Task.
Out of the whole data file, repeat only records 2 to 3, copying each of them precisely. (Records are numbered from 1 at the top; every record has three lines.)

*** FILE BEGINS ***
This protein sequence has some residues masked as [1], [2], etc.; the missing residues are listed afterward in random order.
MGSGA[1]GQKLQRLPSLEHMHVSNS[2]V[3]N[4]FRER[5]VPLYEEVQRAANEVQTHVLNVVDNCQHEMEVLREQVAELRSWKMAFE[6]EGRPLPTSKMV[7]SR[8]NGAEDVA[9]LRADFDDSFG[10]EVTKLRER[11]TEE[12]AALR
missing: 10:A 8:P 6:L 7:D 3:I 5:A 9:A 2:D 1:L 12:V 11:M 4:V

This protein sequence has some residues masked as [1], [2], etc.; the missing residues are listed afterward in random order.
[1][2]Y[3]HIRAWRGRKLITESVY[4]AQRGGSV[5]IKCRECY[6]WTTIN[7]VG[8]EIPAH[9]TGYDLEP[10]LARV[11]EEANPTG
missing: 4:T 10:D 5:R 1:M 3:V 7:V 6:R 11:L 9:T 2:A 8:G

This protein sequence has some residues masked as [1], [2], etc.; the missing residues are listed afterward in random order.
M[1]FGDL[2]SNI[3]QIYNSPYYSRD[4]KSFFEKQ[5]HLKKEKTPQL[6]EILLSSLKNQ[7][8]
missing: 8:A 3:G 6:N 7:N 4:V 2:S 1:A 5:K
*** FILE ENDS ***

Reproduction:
This protein sequence has some residues masked as [1], [2], etc.; the missing residues are listed afterward in random order.
[1][2]Y[3]HIRAWRGRKLITESVY[4]AQRGGSV[5]IKCRECY[6]WTTIN[7]VG[8]EIPAH[9]TGYDLEP[10]LARV[11]EEANPTG
missing: 4:T 10:D 5:R 1:M 3:V 7:V 6:R 11:L 9:T 2:A 8:G

This protein sequence has some residues masked as [1], [2], etc.; the missing residues are listed afterward in random order.
M[1]FGDL[2]SNI[3]QIYNSPYYSRD[4]KSFFEKQ[5]HLKKEKTPQL[6]EILLSSLKNQ[7][8]
missing: 8:A 3:G 6:N 7:N 4:V 2:S 1:A 5:K